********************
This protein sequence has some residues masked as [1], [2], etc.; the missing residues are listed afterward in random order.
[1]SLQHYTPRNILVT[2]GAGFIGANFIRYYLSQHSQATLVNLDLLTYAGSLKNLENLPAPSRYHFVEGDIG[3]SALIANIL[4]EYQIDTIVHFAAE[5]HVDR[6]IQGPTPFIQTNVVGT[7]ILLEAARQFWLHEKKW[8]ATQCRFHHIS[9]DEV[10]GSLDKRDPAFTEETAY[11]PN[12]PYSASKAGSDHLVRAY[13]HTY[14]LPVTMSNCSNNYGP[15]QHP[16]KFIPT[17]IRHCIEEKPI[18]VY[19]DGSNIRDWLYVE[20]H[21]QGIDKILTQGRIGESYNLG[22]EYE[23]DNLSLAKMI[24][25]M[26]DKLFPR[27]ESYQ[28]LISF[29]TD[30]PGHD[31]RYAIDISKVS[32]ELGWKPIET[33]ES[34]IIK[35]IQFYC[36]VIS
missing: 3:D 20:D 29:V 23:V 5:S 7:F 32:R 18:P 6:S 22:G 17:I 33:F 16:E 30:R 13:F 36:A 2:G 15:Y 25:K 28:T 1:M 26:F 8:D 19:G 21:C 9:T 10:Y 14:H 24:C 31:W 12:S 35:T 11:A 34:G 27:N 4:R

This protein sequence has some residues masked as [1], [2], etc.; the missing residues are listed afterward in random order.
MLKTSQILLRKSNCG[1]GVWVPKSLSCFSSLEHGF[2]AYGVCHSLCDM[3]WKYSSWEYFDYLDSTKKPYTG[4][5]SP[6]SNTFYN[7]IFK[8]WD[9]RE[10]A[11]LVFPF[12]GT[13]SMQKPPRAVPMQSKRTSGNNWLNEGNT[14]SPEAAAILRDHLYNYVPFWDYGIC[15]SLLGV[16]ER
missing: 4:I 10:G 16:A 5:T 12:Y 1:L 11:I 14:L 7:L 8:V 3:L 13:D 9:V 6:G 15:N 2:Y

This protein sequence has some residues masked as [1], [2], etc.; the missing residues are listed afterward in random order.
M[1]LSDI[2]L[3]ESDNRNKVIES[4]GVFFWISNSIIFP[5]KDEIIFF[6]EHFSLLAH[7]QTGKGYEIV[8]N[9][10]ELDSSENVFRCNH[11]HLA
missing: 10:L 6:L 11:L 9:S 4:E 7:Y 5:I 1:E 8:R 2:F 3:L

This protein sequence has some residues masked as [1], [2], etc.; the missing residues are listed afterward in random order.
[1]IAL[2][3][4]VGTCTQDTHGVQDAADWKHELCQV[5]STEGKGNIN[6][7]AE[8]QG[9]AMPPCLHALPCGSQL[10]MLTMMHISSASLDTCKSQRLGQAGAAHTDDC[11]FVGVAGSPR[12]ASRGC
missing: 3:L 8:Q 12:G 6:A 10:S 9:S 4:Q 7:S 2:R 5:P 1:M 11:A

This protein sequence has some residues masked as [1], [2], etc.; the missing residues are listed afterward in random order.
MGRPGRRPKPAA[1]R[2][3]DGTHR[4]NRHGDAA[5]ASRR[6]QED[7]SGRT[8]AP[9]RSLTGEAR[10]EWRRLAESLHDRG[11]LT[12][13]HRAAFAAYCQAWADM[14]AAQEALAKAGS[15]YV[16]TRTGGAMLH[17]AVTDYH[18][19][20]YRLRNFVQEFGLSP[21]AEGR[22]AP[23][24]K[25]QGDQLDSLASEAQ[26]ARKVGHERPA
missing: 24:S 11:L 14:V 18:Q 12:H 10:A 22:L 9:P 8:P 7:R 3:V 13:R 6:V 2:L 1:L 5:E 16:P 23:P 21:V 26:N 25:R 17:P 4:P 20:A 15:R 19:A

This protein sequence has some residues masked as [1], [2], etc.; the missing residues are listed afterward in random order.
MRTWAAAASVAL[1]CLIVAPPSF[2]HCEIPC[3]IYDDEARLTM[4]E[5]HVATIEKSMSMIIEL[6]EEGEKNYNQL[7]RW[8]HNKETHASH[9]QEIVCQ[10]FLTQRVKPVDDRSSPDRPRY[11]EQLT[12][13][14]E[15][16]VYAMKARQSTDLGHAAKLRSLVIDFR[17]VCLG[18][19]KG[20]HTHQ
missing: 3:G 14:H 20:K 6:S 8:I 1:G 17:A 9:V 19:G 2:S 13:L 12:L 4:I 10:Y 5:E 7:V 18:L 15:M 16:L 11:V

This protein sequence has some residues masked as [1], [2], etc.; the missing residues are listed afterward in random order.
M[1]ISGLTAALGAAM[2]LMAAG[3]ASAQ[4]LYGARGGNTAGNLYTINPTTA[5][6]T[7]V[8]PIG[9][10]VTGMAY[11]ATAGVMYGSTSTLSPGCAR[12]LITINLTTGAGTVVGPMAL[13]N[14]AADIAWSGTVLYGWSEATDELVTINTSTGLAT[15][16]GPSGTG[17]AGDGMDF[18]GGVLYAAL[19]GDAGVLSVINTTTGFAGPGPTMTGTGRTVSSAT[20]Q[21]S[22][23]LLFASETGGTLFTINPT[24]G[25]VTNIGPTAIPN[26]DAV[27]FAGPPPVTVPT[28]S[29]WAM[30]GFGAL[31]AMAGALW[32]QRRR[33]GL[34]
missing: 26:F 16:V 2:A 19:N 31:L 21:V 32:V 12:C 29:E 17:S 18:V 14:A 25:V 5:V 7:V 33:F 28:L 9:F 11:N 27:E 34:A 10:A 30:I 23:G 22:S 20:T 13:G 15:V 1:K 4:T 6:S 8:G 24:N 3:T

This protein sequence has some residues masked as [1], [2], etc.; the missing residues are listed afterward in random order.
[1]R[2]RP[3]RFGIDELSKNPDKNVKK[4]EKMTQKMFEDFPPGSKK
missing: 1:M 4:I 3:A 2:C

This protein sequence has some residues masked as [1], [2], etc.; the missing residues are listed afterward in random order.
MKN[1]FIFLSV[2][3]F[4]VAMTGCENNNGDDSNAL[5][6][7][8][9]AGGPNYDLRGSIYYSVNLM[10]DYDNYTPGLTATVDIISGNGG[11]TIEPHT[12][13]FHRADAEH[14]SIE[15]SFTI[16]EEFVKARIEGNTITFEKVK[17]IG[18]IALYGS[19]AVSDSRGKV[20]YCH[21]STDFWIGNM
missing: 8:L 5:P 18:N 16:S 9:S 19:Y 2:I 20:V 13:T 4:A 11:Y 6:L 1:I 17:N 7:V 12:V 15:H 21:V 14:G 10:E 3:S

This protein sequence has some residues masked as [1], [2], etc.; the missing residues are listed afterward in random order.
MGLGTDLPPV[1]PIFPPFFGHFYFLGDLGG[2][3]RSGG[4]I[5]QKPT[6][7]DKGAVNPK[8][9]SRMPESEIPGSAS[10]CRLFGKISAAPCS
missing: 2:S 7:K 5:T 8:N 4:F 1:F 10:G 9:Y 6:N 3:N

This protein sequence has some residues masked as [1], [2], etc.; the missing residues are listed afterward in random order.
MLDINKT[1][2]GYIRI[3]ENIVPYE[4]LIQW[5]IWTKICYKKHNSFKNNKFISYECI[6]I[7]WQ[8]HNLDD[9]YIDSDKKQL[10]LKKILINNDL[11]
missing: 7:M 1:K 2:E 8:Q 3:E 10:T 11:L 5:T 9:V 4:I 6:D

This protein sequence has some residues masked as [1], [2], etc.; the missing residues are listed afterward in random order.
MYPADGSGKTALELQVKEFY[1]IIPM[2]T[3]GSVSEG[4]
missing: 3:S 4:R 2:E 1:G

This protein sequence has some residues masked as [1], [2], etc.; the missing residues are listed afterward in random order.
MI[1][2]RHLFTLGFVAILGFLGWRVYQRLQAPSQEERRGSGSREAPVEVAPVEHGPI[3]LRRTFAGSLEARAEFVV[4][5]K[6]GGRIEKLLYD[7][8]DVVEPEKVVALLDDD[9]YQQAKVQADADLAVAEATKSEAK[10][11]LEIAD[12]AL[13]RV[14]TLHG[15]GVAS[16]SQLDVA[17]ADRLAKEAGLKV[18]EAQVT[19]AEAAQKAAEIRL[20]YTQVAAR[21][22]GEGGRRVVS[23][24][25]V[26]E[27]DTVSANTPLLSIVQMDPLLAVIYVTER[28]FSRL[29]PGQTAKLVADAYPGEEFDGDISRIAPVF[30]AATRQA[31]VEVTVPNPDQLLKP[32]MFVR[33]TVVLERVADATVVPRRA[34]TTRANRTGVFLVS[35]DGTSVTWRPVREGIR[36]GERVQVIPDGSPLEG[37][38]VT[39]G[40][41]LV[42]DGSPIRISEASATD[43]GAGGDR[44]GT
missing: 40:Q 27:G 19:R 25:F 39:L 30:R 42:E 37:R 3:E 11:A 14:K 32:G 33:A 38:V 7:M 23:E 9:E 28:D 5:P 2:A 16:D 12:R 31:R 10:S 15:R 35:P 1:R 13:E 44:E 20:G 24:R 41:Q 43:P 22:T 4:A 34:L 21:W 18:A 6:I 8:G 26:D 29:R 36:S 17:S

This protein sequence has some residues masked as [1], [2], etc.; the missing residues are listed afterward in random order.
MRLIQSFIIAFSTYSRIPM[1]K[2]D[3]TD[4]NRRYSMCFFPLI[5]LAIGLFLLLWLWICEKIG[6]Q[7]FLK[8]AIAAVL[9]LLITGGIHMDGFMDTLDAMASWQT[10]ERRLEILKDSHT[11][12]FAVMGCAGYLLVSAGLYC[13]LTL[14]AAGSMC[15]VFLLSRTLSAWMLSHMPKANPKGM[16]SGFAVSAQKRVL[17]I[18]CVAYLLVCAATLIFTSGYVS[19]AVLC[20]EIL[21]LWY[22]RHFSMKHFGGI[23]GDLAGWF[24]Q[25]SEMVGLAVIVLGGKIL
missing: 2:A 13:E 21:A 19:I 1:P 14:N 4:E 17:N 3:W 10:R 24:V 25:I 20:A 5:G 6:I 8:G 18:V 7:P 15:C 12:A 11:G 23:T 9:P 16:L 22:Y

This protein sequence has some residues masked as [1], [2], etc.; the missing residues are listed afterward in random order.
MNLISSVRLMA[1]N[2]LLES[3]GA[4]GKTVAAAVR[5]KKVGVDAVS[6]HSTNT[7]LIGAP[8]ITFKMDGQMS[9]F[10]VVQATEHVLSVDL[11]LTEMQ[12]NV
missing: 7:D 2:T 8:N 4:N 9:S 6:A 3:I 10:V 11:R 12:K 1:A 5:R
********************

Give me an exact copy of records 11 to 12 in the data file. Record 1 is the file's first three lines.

This protein sequence has some residues masked as [1], [2], etc.; the missing residues are listed afterward in random order.
MLDINKT[1][2]GYIRI[3]ENIVPYE[4]LIQW[5]IWTKICYKKHNSFKNNKFISYECI[6]I[7]WQ[8]HNLDD[9]YIDSDKKQL[10]LKKILINNDL[11]
missing: 7:M 1:K 2:E 8:Q 3:E 10:T 11:L 5:T 9:V 4:I 6:D

This protein sequence has some residues masked as [1], [2], etc.; the missing residues are listed afterward in random order.
MYPADGSGKTALELQVKEFY[1]IIPM[2]T[3]GSVSEG[4]
missing: 3:S 4:R 2:E 1:G